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Coronavirus | A Christmas celebrated under the pandemic’s shadow

Coronavirus | A Christmas celebrated under the pandemic’s shadow

Pope Francis appealed to people to show ‘fraternity’; churches in South Korea have ignited clusters of infections in densely populated Seoul

Hundreds of millions across the world celebrated pared-down Christmas festivities on Friday due to coronavirus restrictions, as Pope Francis appealed for people to show “fraternity” faced with crises aggravated by the pandemic.

“At this moment in history, marked by the ecological crisis and grave economic and social imbalances only worsened by the coronavirus pandemic, it is all the more important for us to acknowledge one another as brothers and sisters,” Pope Francis said in his traditional “Urbi et Orbi” message.

The pontiff, who just celebrated his 84th birthday, gave his eighth Christmas message “to the city and the world” by video from the apostolic palace, to prevent a crowd from gathering in St Peter’s Square.

The battle to halt the pandemic, which has claimed more than 1.7 million lives, is far from over despite the launching of mass vaccine campaigns.

Europe, where a new strain of coronavirus believed to spread much faster has emerged in Britain, on Friday passed 25 million confirmed cases.

Last week it became the first global region where more than 5,00,000 people have died of the virus.

In Asia, South Korea reported its highest daily number of coronavirus cases on Friday, as the country’s Christmas celebrations were marred by a harsh third wave of COVID-19.

The nation has been held up as a model of how to combat the virus, with the public largely following official guidelines, but Friday saw a record 1,241 new infections.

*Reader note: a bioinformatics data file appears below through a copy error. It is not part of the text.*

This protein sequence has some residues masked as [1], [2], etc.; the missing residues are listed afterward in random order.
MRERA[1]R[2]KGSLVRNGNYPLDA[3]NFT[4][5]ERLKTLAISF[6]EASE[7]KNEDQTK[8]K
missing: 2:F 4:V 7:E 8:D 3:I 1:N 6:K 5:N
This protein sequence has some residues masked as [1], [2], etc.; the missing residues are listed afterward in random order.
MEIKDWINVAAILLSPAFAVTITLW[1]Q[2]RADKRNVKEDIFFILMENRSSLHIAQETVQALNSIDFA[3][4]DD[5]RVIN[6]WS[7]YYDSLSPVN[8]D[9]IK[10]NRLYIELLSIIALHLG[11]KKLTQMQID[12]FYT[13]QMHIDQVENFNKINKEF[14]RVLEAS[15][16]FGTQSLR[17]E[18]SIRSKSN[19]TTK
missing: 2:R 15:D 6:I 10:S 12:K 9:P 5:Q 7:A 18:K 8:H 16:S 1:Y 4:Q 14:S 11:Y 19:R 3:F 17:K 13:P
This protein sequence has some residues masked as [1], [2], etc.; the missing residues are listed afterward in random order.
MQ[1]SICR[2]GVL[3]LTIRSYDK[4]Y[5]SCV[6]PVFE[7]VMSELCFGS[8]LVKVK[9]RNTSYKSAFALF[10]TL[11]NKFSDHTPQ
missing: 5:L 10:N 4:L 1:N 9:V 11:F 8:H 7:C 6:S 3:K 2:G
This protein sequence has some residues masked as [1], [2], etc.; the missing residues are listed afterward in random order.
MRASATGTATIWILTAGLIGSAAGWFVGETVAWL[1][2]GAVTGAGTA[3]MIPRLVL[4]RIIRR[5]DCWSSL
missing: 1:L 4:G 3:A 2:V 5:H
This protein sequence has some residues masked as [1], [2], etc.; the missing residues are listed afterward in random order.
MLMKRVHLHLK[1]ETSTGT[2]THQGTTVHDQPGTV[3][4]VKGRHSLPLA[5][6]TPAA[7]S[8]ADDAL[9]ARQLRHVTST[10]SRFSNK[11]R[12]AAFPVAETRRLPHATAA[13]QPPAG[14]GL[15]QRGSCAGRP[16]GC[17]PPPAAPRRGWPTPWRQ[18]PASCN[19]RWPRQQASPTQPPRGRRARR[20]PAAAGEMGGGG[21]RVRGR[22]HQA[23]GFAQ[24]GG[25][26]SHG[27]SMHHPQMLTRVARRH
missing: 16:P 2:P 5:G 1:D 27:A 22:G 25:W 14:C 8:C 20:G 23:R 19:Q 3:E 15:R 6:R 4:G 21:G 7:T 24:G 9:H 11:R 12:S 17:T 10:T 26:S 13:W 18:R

“It really is heartbreaking to see,” said Park Jae-woo, a member of the Yoido Full Gospel Church in Seoul which would usually expect up to 10,000 worshippers, but on Friday was only able to welcome 15 staff and choir members.

And in Catholic-majority Philippines, services were rocked when a 6.3-magnitude earthquake struck the country, capping off a troubled yuletide already muted by bans on parties and carol singing.

Despite warm weather, the usual picnicking crowds also avoided the sands of Sydney’s Bondi Beach, while the waves were empty of surfing Santas and patrolling police officers enforced social distancing rules.

Tough new coronavirus restrictions were imposed on Thursday over the Christmas and New Year period across Italy, the hardes-hit European country, with nearly 71,000 deaths and more than two million cases.

Online service

Bethlehem, where Christians believe Jesus was born, prepared for a Christmas unlike any in its recent history.

Christmas Eve mass at the Church of the Nativity is traditionally the highlight of a holiday season that sees hundreds of thousands of visitors flock to the Palestinian city in the occupied West Bank.

The service was held online this year, with only clergy and select individuals allowed inside the basilica, which was sterilised ahead of the service.

In war-ravaged northeast Syria, hundreds of residents of a predominantly Christian neighbourhood in the town of Qamishli ditched face masks and donned Santa hats, throwing caution to the wind to celebrate a Christmas tree lighting ceremony.

Germany has been forced to cancel its famous Christmas markets, while in Kuwait, churches were closed until January 10 despite being home to a large Christian community.

Britons, meanwhile, were cut off from swathes of the world due to the emergence of a new COVID-19 strain.

Some U.K. border restrictions have been temporarily relaxed for the holidays.

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